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Round Mountain (Massachusetts) facts for kids

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Round Mountain
Round Mountain Quarry.jpg
Removal of Round Mountain by quarrying. 1989 photo; significantly more rock has since been removed.
Highest point
Elevation 780 feet (238 m) (approximate)
Location Granby, Amherst, and South Hadley, Massachusetts.
Parent range Holyoke Range / Metacomet Ridge
Age of rock 200 Ma
Mountain type Fault-block; igneous
Easiest route Metacomet-Monadnock Trail

Round Mountain, 780 feet (238 m) above sea level, was a peak of the Holyoke Range of traprock mountains located in the Connecticut River Valley of Massachusetts, and part of the greater Metacomet Ridge that stretches from Long Island Sound nearly to the Vermont border. Round Mountain was located mostly within Granby but some land was within the towns of Amherst and South Hadley, Massachusetts. It was traversed by the 110-mile (180 km) Metacomet-Monadnock Trail, but no longer, since the trail has been moved at that point to the north to avoid the quarry.

The mining operation started in 1897 and has all but removed the mountain. Together with Bare Mountain to the west, it formed a feature called the Notch. Within the Notch runs state highway Route 116. Travelers through the road could see mountains on both sides. This is no longer true since the quarry has leveled the earth to the east. Before the road was blasted through this area, a trolley passed through. The notch effect was even greater since the slopes of both mountains came down to the edge of the tracks. The bed of this former trolley way is still visible to the east of the current highway. Before the trolley bed it was a dirt highway, and before that a Native American foot path.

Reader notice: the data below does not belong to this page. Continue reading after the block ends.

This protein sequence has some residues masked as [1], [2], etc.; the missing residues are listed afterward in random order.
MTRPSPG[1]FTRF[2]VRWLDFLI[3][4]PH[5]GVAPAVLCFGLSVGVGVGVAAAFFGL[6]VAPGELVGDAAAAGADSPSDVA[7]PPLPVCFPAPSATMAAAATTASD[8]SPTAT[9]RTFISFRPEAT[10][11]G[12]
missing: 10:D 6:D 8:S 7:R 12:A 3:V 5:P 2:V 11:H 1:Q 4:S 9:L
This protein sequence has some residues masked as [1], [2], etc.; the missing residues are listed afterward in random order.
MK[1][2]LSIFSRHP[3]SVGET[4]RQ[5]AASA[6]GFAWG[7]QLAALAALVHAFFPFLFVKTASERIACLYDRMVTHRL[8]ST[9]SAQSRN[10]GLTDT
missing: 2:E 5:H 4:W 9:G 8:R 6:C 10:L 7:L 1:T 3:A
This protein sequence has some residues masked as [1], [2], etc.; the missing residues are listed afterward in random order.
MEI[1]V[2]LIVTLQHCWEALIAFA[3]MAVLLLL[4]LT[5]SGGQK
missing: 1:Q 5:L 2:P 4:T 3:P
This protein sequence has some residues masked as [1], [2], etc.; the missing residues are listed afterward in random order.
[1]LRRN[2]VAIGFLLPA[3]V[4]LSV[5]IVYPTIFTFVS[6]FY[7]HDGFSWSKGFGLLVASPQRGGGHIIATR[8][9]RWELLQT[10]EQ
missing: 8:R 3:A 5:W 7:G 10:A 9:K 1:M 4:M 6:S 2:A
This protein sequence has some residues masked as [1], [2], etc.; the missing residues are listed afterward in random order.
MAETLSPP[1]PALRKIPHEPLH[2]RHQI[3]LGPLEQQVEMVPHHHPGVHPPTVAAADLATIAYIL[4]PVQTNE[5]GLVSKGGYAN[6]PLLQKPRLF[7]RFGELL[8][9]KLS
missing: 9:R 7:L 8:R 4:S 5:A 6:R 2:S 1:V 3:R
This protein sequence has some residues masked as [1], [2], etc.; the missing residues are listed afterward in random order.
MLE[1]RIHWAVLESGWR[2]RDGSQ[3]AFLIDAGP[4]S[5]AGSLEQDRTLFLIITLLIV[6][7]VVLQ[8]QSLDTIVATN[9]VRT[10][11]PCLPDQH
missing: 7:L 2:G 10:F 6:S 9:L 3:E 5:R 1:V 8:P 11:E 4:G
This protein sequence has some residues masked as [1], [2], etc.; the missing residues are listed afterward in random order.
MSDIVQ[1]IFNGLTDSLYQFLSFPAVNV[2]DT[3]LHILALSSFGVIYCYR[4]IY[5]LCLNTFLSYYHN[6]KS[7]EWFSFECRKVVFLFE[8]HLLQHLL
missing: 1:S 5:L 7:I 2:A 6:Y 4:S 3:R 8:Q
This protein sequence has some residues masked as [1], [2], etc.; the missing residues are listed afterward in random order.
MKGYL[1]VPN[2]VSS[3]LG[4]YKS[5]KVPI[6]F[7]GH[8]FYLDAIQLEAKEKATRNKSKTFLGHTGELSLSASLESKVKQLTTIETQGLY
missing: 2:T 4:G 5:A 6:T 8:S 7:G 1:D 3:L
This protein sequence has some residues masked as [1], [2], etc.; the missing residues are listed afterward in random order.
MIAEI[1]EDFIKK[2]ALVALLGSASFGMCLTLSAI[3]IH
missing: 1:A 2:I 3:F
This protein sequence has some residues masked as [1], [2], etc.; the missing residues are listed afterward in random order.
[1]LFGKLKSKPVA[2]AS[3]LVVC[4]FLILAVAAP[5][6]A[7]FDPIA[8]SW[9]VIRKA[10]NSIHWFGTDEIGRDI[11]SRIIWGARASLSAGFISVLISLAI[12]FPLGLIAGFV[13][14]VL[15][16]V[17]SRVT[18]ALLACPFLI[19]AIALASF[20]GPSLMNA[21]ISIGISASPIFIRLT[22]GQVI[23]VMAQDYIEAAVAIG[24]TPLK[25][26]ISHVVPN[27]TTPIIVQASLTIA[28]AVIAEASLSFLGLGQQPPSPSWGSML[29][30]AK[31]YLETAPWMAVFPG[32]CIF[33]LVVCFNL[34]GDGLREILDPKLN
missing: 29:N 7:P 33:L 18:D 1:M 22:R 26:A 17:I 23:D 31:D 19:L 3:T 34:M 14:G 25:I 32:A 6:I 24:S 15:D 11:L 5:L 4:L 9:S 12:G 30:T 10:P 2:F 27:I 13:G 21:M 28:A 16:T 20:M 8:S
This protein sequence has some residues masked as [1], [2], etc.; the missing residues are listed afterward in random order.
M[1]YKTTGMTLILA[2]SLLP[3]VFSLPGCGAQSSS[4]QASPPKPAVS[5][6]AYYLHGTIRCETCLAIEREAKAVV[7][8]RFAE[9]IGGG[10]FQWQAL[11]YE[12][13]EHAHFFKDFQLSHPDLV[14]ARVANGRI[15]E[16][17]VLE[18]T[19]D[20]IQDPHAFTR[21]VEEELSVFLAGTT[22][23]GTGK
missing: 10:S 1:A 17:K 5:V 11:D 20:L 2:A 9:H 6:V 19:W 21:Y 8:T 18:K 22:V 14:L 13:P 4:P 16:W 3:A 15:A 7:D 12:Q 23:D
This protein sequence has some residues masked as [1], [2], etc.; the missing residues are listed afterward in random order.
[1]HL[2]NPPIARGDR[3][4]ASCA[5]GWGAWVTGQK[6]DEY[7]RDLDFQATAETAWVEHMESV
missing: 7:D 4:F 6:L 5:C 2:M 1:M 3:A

Geology and ecology

Round Mountain, like much of the Metacomet Ridge, is composed of basalt, a volcanic rock. The rocks forming the mountain were extruded near the end of the Triassic Period when North America was rifting apart from Africa and Eurasia. Lava welled up from the rift and solidified into sheets of strata hundreds of feet thick. Subsequent faulting and earthquake activity tilted the strata, creating the dramatic cliffs and ridges of Bare Mountain. Hot, dry upper slopes, cool, moist ravines, and mineral-rich ledges of basalt talus produce a combination of microclimate ecosystems on the mountain that support plant and animal species uncommon in greater Massachusetts. See Metacomet Ridge for more information on the geology and ecosystem of Bare Mountain.

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